Articles and Papers
This page provides links to papers and articles which were too large to blog, did not fully qualify as blog material, or would have lost the essence of the content had it been broken into several blogs. The papers and articles are broken up into groupings to make searching for specific material easier. Along with the groupings, each paper or article has a brief synopsis of what the material is about. If you have any questions, comments, or concerns please feel free to contact me using the contacts link at the bottom of the page; the email icon. As usual, if you cite any content on any of the pages of www.feelgoodnurse.org please give proper credit for using my work: Francella Smoker, Ph.D., RN.
Category: Nurse Educator
The Nurse Educator: Sculpturing the Future
Short description: This paper examines situations in a hypothetical surgical unit and how nurse educators can break down barriers and pave the way to implement programs which focus on the needs of patients, staff, and the organization; and, facilitate changes for redefining processes and improving systems for a better workflow.
MiNurse: The Future
Short description: America spends more than $2 trillion annually on healthcare and, despite spending more on healthcare than any other nation, the United States only ranks 43rd in the world in life expectancy. What if we could reduce costs while improving patient care and reduce workload through technology that mostly exists today?
Merriam defined a case study as “an in-depth description and analysis of a bounded system” (Merriam, 2009, p. 40). According to Merriam (2009) a case study investigates modern phenomenon with real-life contexts, especially when the boundary between a phenomenon and context are blurred. The case study approach is best utilized when a holistic, in-depth investigation is needed and when how and why questions must be answered.
An ethnographic study is one that focuses on human society and culture. The product of ethnographic research usually is a rich and holistic description of the culture under study (Polit & Beck, 2004). Cultural background serves as an essential component as the knowledge people have acquired structures their worldview and behavior. This means much of what we believe, think, and do; both consciously and unconsciously is determined by a person’s cultural background (Spector, 2009). Participant observation is based on living among the people under study for a lengthy period, usually a year, and gathering data through continuous involvement in their lives and activities.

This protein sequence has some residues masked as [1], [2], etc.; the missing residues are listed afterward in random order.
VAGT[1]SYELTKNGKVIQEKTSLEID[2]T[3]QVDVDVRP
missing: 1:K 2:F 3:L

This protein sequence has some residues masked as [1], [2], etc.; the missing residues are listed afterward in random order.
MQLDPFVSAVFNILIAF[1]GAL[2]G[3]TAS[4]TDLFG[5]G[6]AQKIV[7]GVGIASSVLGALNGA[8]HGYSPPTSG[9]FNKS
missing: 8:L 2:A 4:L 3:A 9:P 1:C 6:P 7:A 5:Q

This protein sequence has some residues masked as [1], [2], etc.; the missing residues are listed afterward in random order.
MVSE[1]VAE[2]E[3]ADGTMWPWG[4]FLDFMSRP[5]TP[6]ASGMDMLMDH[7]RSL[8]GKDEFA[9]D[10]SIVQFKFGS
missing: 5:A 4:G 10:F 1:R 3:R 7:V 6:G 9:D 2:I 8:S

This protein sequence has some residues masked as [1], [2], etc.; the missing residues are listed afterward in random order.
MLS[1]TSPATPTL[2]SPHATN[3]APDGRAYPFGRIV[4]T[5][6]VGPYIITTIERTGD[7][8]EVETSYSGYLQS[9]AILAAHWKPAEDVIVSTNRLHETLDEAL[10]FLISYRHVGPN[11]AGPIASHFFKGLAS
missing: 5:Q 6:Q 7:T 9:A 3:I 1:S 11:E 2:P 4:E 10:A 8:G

Category: Article & Study Reviews
Short description: Critiqued article by Yost (2006) which reported a qualitative research study of enhancing the retention of qualified teachers. The four sections follow Merriam and Associates (2002) template for assessing the quality of qualitative research. In the final section, I provided my overall evaluation rating of the article’s quality along with a justification for that rating and a discussion of three indicators of quality drawn from Merten’s (2010) questions for critically analyzing qualitative research.
Every researcher has a responsibility to protect the participants in an investigation. As part of their investigation researchers ask specific questions then use their intuition, curiosity, training, and statistics to answer the research question. Good scientists do not simply make decisions; instead, they use tools to determine the best course of action to make informed decisions. This paper will identify a research article, use a decision tree to map three decision points that informed the data collection process, and focus on the feasibility and ethical dimension of the study.
I can identify with novice researchers or scholarly consumers of quantitative research literature who are learning to recognized and interpret quantitative research studies. Learning the language of quantitative research for some is like learning a new language. Staying committed to learning by all means necessary for successfully obtaining that understanding that you seek is a pearl in your lifelong learning toolbox.
Quantitative and qualitative research methods differ in their investigative objectives, types of questions they pose, types of data collection instruments they use, the forms of data they produce, and the degree of flexibility built into the study designs.
According to Creswell (2009), grounded theory is a qualitative strategy in which the researcher can extract a general theory from the processes, actions, and interactions of participants in a study that is grounded in the participant’s point of view. What differentiates grounded theory from other types of qualitative research is its focus on building theory. The goal of the grounded theory approach is to generate a comprehensive explanation of phenomena that are grounded in reality. A procedure referred to as constant comparative is used to develop and refine theoretically relevant categories (Merriam, 2009). In other words, grounded theory suggests that theory emerges inductively from data.
Phenomenology is a study of people’s conscious experience of their life world, that is, the lived experience that gives meaning to each person’s perception of a particular phenomenon (Polit & Beck, 2004). The goal of the phenomenological inquiry is to fully describe lived experience and to depict the essence or basic structure of the experience (Merriam, 2009). In order to get to the essence of the basic underlying structure of the experience in a phenomenological study, the main data source is in-depth conversations, with researchers and informants as full coparticipants. Through this in-depth conversation, the researcher tries to gain entrance into the participant’s world to have full access to their experience as lived (Polit & Beck, 2004).